Alibis and finger-pointing
By Jesus A. Garcia Jr.
IF you read my column in the August 19-25 issue, I asserted then that our national sports leaders will surely make some alibis ending up finger-pointing on who’s supposed to be blamed for the below-par performance of our national athletes in the 2012 London Olympic Games. Sen. Antonio Trillanes IV, the chairman of the Senate committee on amateur sports competitiveness, gave the first salvo against our national sports top honchos. In fact, the young lawmaker called for an inquiry into the state of sports development to determine the issues hounding our sports program and if necessary, craft a remedial legislation to solve the longstanding predicament.
Indirectly, his tirade was addressed to our two top national sports leaders, Philippine Olympic Committee president Jose “Peping” Cojuangco and Philippine Sports Commission chairman Ricardo“Richie” Garcia. Trillanes noted that there were some perceptible problems with funding as admitted by the PSC leaders headed by Garcia who did a Pontius Pilate by blaming the previous administration for realigning the sports funds that were intended for our national athletes, coaches and trainers. “I’m just two years in this government entity and I’m not superman to produce an Olympic medal immediately,’’ fumed Garcia.
Well, honestly, we could buy that alibi and that could be one of the reasons why we failed again in the Olympics. But the biggest reason I know in this generation is the low priority given by the P-Noy administration, especially in terms of funding the sports development program. There are also the ineffectual coaches and trainers, the power squabble among National Sports Associations (NSAs), poor coordination with agencies, red tape, and the last but not the least is the palakasan system which goes on to this day. This is the most damning policy of them all by our sports leaders and I believe it’s all because of money. I was one of the victims of the palakasan system during my cycling amateur heydays in 1964 for the Tokyo Olympics. Aside from the palakasan system, some head coaches are bribed to select favored athletes to be recommended to NSAs for approval. I know that because I, as a former national athlete, was expelled because of palakasan and because of money despite being the second best in the national squad. I will never forget that incident. Remember, our Lord Jesus Christ once said, “The love of money is the root of all kinds of evil.” (1Timothy 6: 10). He’s very right.
The last time we won an Olympic medal was in the 1996 Atlanta Games courtesy of boxer Mansueto “Onyok” Velasco who won a silver. Medal drought in four Olympics stints is already too much for this country with almost 100 million inhabitants. There’s really something wrong, and big, in our sports development program. Remember, it’s not just in the London Olympics that we failed but also in the Southeast Asia (SEA) Games last year held in Jakarta where we placed sixth out of 11 countries that participated. That was our worst performance in the biennial meet since we joined in 1977. SEA Games is considered as the smallest regional meet in the world.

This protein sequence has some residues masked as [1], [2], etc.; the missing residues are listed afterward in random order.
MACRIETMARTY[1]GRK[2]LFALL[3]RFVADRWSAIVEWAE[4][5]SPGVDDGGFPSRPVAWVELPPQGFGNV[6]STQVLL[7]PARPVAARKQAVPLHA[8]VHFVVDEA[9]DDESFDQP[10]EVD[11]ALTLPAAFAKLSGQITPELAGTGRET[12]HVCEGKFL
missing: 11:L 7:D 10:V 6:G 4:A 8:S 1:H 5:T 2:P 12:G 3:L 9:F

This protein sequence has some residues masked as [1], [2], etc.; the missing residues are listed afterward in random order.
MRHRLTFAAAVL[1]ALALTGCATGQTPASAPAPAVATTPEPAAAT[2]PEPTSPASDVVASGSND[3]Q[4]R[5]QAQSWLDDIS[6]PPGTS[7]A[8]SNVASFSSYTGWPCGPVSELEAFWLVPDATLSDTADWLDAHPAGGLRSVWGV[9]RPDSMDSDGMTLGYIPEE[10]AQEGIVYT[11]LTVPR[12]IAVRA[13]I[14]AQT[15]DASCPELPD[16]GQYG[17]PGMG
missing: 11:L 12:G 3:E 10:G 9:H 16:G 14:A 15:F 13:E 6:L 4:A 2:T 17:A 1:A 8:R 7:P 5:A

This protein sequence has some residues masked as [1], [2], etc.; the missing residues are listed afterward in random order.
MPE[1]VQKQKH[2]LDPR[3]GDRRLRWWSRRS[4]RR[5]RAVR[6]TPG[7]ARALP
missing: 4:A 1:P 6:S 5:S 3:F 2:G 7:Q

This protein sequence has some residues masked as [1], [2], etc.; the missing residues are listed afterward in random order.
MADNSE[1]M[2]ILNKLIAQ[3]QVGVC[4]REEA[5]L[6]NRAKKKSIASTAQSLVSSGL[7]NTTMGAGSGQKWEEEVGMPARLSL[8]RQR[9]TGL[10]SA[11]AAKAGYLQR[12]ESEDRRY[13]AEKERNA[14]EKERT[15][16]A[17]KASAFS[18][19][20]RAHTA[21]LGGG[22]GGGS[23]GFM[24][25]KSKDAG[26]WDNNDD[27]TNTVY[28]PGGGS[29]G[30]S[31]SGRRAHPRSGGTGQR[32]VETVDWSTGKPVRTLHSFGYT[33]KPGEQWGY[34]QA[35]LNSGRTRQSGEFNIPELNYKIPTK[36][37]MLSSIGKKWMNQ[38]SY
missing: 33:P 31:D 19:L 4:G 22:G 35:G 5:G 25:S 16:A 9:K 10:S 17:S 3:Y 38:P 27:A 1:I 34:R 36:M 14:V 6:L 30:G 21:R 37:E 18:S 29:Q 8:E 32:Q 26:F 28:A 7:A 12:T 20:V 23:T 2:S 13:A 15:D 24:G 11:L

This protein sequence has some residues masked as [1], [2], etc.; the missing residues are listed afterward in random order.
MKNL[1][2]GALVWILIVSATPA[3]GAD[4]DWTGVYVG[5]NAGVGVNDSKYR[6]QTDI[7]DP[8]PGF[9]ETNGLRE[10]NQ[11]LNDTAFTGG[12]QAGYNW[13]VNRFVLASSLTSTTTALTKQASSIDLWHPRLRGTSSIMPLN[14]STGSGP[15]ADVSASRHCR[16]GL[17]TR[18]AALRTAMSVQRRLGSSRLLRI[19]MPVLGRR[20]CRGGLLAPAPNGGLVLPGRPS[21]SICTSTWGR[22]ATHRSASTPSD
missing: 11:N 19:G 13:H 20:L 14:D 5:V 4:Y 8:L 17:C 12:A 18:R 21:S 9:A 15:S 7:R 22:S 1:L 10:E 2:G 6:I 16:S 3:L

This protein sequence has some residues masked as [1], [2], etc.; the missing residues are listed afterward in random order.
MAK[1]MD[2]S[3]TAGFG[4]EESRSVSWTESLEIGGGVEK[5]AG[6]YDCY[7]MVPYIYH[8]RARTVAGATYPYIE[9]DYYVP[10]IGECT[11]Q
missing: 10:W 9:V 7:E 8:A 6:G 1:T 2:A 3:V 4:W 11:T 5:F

The big question now of the Filipino is: “when will we ever win the gold in the Olympics?” Only God knows.
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After more than two months of skirmishes, the Dagupan City SK Inter-Barangay Basketball Tournament (Mayor Benjie S. Lim Cup) is now at the quarter final round. Eight out of the 22 teams that participated, led by defending champion Bonuan Gueset, passed the elimination round and are now battling to grab the four slots for the semis via a single round-robin system. Unheralded before the start of the tourney, I was surprised to know that Bonuan Binloc was the only team to score an unblemished record of 10-0 during the elims. Last Sunday, the Chester Gonzales boys remained perfect, started their quarterfinals campaign with a heartbreaking 82-80 victory over co-title contender Calmay in a game held at the Dagupan People’s Astrodome. Pantal clobbered Bonuan Boquig, 90-55, Bonuan Gueset plastered Malued, 78-54, and Caranglaan edged Herrero Perez, 76-73. Hostilities resume on Sunday at 1:00 p.m. at the Dagupan People’s Astrodome.
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QUOTE OF THE WEEK: “Honor your father and your mother,” which is the first commandment with promise; that it may be well with you and you may long live on the earth. And you, fathers, do not provoke your children to wrath, but bring them up in the training and admonition of the Lord. EPHESIANS 6: 1-4